"Behind the great events lies a streak of blackest melancholy"

Nietzsche, Friedrich, German philosopher and poet (1844-1900). Autograph letter signed ("Friedrich Nietzsche").

Basel, 27 Sept. 1876.

8vo. 3½ pp. on bifolium. In German.


To Richard Wagner, who in a previous telegram from Venice had requested Nietzsche to purchase for him "two pairs of silk vests and underpants of the finest Basel make" and send them to Bologna, where he was travelling after the financial failure of the August 1876 Bayreuth Festival. Nietzsche's response would have accompanied his shipment of these garments:

"Highly esteemed friend! It was a pleasure to do the small task you gave me: it reminded me of the times at Tribschen. I now have time to think about things past, far and near, since I sit a lot in a dark room, due to an atropine treatment for my eyes that was found to be necessary after my return home. The autumn, after this summer, is more autumn for me, and probably not for me alone, than any previous one. Behind the great events lies a streak of blackest melancholy, from which one certainly cannot escape soon enough to Italy or to work or both. When I think of you in Italy, I recall that it was there that you got the inspiration for the beginning of the Rheingold music. May it always remain the land of beginnings for you! So then you will be rid of the Germans for a while, and this seems to be necessary every so often in order to be able to really do something for them. Perhaps you know that I am going to Italy next month too, but not, as I said, into a land of beginnings, but of the end of my sufferings. These are again at a climax; it is really high time: my authorities know what they are doing by giving me an entire year of leave, although this sacrifice is disproportionately great for such a small community; for they would lose me one way or another if they did not give me this way out; in the last few years, thanks to the forbearance of my temperament, I have swallowed pain after pain, as if I were born for that and nothing else. To the philosophy which teaches something like this, I have paid my practical tribute in abundance. This neuralgia goes to work so thoroughly, so scientifically, it literally probes the limit to what extent I can bear the pain, and each time it takes thirty hours for this examination. Every four to eight days I have to count on a recurrance of this study: you see, it is a scholar's illness; - but now I'm sick of it and I want to live healthily or not live at all. Complete quiet, mild air, walks, dark rooms - that's what I expect from Italy; I dread having to see or hear anything there. Do not think that I am morose; not illnesses, only people can upset me, and I always have the most helpful, considerate friends around me. First, after my return, the moralist Dr. Rée, now the musician Köselitz, the same person who is writing this letter; I will also name Frau Baumgartner among the good friends; perhaps you will be glad to hear that the French translation by this woman of my last work (R[ichard] W[agner] i[n] B[ayreuth]) will be printed next month. If the 'spirit' came over me, I would write a travel blessing for you; but this stork has not built its nest on me lately: which is forgivable. So then please accept my heartfelt wishes which may follow you as good companions: you and your respected wife, my 'noblest friend', to steal from the Jew Bernays one of his most impermissible Germanisms [...]" (transl.).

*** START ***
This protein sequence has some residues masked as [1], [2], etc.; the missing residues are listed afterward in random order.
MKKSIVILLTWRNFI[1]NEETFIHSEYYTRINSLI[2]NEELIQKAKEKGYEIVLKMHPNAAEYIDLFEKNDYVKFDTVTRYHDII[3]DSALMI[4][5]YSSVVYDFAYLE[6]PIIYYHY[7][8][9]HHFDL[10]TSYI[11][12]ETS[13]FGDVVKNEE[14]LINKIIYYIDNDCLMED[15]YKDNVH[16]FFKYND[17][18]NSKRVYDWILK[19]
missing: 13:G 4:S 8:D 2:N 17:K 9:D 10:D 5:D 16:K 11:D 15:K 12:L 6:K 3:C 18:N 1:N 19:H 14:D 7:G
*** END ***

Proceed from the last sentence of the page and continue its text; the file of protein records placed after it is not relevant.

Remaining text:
Light browning; insignificant dampstaining; small tear to lower edge.


KGB 2.5, pp. 190-192, no. 556 ("whereabouts unknown").